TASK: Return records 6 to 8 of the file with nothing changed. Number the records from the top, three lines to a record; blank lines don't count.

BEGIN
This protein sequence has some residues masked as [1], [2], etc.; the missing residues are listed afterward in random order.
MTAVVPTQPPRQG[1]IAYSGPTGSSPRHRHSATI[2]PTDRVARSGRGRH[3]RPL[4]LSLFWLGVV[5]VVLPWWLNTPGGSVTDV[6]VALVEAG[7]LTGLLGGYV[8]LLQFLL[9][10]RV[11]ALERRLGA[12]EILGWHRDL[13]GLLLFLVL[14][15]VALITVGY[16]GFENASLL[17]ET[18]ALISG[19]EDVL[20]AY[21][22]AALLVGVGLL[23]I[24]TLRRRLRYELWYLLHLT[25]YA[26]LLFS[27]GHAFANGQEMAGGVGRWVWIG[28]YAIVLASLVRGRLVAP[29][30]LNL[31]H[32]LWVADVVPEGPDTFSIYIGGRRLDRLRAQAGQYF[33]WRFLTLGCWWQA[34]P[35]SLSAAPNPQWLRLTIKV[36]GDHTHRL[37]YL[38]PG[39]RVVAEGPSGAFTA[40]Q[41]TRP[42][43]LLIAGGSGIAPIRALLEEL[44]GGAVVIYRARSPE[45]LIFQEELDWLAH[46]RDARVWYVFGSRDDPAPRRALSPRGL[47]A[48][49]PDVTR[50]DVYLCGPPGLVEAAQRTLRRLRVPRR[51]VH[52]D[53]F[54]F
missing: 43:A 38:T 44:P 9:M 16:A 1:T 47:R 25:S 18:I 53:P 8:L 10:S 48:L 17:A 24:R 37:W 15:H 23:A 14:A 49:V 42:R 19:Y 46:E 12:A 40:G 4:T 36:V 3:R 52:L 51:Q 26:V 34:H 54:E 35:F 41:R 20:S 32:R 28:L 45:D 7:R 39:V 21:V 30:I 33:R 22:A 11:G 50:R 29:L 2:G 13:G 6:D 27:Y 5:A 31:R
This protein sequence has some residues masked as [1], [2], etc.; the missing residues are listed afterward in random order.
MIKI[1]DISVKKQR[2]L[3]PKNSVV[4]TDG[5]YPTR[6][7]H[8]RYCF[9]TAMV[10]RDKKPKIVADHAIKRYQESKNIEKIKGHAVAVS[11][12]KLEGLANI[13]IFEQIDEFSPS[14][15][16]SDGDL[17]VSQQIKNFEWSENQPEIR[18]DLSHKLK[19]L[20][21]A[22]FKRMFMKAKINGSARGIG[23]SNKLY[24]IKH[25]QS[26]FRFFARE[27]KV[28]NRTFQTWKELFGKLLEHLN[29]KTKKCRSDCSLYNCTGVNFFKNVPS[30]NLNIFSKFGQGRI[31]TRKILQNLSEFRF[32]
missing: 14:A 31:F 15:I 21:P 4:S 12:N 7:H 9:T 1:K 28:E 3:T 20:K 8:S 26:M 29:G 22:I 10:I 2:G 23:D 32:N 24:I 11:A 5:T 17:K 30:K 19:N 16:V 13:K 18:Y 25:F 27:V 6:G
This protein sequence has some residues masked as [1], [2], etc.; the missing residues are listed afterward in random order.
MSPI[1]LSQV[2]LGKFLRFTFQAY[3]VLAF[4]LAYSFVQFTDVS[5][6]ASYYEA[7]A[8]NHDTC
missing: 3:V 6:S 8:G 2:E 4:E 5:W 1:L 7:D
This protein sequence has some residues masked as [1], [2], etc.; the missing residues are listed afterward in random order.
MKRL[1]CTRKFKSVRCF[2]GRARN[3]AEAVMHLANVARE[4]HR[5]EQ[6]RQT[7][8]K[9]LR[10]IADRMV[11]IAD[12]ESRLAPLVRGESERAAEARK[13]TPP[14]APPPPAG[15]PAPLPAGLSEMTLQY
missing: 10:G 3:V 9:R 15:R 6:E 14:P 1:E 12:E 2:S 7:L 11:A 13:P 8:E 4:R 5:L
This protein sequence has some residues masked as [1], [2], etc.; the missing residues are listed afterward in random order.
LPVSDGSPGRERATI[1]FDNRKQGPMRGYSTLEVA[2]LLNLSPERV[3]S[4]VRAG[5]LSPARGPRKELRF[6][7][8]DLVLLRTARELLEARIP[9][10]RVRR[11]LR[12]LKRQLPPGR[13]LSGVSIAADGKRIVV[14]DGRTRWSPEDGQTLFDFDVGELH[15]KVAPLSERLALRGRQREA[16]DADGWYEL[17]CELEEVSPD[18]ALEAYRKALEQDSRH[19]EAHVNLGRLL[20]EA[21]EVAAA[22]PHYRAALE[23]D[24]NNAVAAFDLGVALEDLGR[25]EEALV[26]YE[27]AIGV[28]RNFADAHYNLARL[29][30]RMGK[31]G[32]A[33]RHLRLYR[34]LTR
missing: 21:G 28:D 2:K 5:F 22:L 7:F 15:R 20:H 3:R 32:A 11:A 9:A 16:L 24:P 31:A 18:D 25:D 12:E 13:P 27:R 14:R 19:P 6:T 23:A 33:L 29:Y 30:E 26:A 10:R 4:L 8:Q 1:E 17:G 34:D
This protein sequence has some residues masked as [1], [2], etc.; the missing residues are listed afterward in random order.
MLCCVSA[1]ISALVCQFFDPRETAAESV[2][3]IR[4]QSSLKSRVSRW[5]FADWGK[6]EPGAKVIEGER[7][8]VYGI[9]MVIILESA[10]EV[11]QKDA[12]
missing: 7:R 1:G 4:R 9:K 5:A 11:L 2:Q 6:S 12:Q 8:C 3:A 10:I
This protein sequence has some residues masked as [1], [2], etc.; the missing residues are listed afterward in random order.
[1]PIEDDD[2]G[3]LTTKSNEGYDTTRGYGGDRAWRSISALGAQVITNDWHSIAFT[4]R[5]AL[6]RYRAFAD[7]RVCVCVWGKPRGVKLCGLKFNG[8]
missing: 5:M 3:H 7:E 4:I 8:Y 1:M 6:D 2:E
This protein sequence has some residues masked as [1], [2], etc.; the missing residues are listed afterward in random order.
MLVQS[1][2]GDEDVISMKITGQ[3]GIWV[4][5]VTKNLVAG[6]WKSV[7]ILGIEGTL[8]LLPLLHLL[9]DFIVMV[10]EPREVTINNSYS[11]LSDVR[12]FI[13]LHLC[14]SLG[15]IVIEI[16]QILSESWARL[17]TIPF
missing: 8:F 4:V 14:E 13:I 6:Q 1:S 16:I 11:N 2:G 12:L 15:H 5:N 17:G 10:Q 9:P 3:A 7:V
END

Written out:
This protein sequence has some residues masked as [1], [2], etc.; the missing residues are listed afterward in random order.
MLCCVSA[1]ISALVCQFFDPRETAAESV[2][3]IR[4]QSSLKSRVSRW[5]FADWGK[6]EPGAKVIEGER[7][8]VYGI[9]MVIILESA[10]EV[11]QKDA[12]
missing: 7:R 1:G 4:R 9:K 5:A 11:L 2:Q 6:S 12:Q 8:C 3:A 10:I
This protein sequence has some residues masked as [1], [2], etc.; the missing residues are listed afterward in random order.
[1]PIEDDD[2]G[3]LTTKSNEGYDTTRGYGGDRAWRSISALGAQVITNDWHSIAFT[4]R[5]AL[6]RYRAFAD[7]RVCVCVWGKPRGVKLCGLKFNG[8]
missing: 5:M 3:H 7:E 4:I 8:Y 1:M 6:D 2:E
This protein sequence has some residues masked as [1], [2], etc.; the missing residues are listed afterward in random order.
MLVQS[1][2]GDEDVISMKITGQ[3]GIWV[4][5]VTKNLVAG[6]WKSV[7]ILGIEGTL[8]LLPLLHLL[9]DFIVMV[10]EPREVTINNSYS[11]LSDVR[12]FI[13]LHLC[14]SLG[15]IVIEI[16]QILSESWARL[17]TIPF
missing: 8:F 4:V 14:E 13:I 6:Q 1:S 16:I 11:N 2:G 12:L 15:H 5:N 17:G 10:Q 9:P 3:A 7:V